Bone marrow examination is an essential and commonly performed bedside procedure in diagnosis and staging of hematological malignancies and benign hematological disorders. Although when performed on the posterior superior iliac spine(PSIS), it is considered a safe procedure with minimal complications, cases of excessive bleeding , hematoma formation, injury to neurovascular structures, retroperitoneal and intraperitoneal hemorrhage, pseudo aneurysm formation and gluteal compartment syndrome have been reported. Cases of retroperitoneal hemorrhage are presumed to occur due to penetration of the needle through the iliac crest indicating that accurate placement and angulation of the biopsy needle is critical to avoid iatrogenic complications. Bone marrow biopsy has been described in various publications and text books. However, standardized technique for positioning the biopsy needle and its penetration orientation are lacking. Various authors have described the correct needle placement and orientation as perpendicular to the bone or pointing towards the anterior superior iliac spine (ASIS) but most of the studies do not specify angulation of the needle. These methods appear to be extrapolated from personal experience and, to date, an evidence based approach for needle angulation has not been described. We present a comparison of different described approaches to perform bone marrow biopsy relative to injury to critical structures should the needle penetrate the inner bone cortex. This study compares the two most commonly used PSIS biopsy approaches that advance the needle towards: 1. The Umbilicus (Medial Approach) 2. Ipsilateral ASIS (Lateral Approach).
The study was done on cadavers in the dissection laboratory at the Albert Einstein College of Medicine. The procedure was performed by Attendings and Fellows in Hematology Division who are experienced in performing bone marrow biopsy. Manual Jamshidi needles or powered bone marrow device were used. Anatomy professors helped identify the landmarks and performed dissections after biopsy procedures. The Radiology Department assisted with performing and reading the CT scans of the pelvises.
The first phase of study involved placing two dissected cadavers with intact pelvises in prone and lateral positions. Bone marrow needle was placed perpendicular to the PSIS and, during penetration, the direction was changed toward the umbilicus for the Medial Approach and towards the ASIS during the Lateral Approach. A bone marrow biopsy was obtained. Subsequently, using the same needle track, the needle was deliberately pushed through the inner ilial cortex to assess the resultant potential for injury. Keeping the needles in situ, metal wire probes were inserted via the needle for better visualization. The cadavers were further dissected to identify injury to neurovascular bundles and adjacent structures.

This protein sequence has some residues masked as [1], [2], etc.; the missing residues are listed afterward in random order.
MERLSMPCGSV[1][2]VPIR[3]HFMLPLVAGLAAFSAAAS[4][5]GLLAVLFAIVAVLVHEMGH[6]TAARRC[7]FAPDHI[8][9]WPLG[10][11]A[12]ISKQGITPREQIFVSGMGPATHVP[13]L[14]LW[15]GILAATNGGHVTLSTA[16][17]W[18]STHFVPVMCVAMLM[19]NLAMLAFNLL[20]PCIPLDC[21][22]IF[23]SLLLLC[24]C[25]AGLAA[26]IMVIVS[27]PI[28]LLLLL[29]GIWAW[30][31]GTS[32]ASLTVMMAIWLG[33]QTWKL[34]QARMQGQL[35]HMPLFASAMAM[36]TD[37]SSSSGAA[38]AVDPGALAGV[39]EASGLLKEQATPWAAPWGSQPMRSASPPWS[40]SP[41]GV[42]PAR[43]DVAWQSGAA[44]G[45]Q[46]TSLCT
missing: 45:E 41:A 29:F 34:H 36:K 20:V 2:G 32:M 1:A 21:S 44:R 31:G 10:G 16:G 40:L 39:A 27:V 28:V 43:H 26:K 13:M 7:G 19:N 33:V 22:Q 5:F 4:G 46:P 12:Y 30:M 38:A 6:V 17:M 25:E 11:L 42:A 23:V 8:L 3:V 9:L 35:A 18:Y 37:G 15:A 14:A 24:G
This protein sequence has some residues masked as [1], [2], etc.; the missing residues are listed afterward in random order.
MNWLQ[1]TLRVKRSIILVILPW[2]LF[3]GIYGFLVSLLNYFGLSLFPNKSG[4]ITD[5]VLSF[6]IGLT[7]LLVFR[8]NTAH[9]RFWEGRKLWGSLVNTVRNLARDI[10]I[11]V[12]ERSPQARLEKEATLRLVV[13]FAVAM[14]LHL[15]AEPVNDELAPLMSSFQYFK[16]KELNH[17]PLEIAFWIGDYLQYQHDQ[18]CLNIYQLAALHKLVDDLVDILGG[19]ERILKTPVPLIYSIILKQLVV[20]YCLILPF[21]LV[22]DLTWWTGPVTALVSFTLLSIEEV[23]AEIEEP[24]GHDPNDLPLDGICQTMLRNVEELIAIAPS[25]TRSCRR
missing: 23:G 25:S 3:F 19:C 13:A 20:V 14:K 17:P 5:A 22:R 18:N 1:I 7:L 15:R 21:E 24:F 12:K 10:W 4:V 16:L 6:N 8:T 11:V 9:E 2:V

In the second phase, bone marrow biopsy was performed on two intact cadavers. The needles with inserted probes were left in situ to mark different angulations. The cadavers were then scanned and dissected to identify penetrated structures and closely related neurovascular bundles that were at risk had the orientation varied slightly.
Dissections and CT scan imaging showed that Lateral Approach was less likely to cause injury to significant neurovascular structures and penetrate the sacroiliac joint in comparison to the Medial Approach. Using the Medial Approach, in the event of penetration of inner cortex, we documented injury to the sacro-iliac joint, femoral nerve, common iliac vessels and mesentery of the sigmoid colon. The needle was observed in close proximity to the iliolumbar vein and artery and the lumbosacral trunk. Using the Lateral Approach, the structures adjacent to the needle were limited to the iliacus muscle and the lateral cutaneous branch of femoral nerve. The lateral approach had the added benefit of more consistent orientation since the relationship of the ASIS to the PSIS is both consistent and palpable whereas the location of the umbilicus may vary.
We suggest that the safest way to perform a bone marrow biopsy is to advance the needle in a perpendicular direction to reach the PSIS. Once the needle penetrates the outer cortex of the bone, the direction should be changed pointing towards the ipsilateral ASIS. We believe that this procedure will obviate complications reported in the literature.
No relevant conflicts of interest to declare.
Asterisk with author names denotes non-ASH members.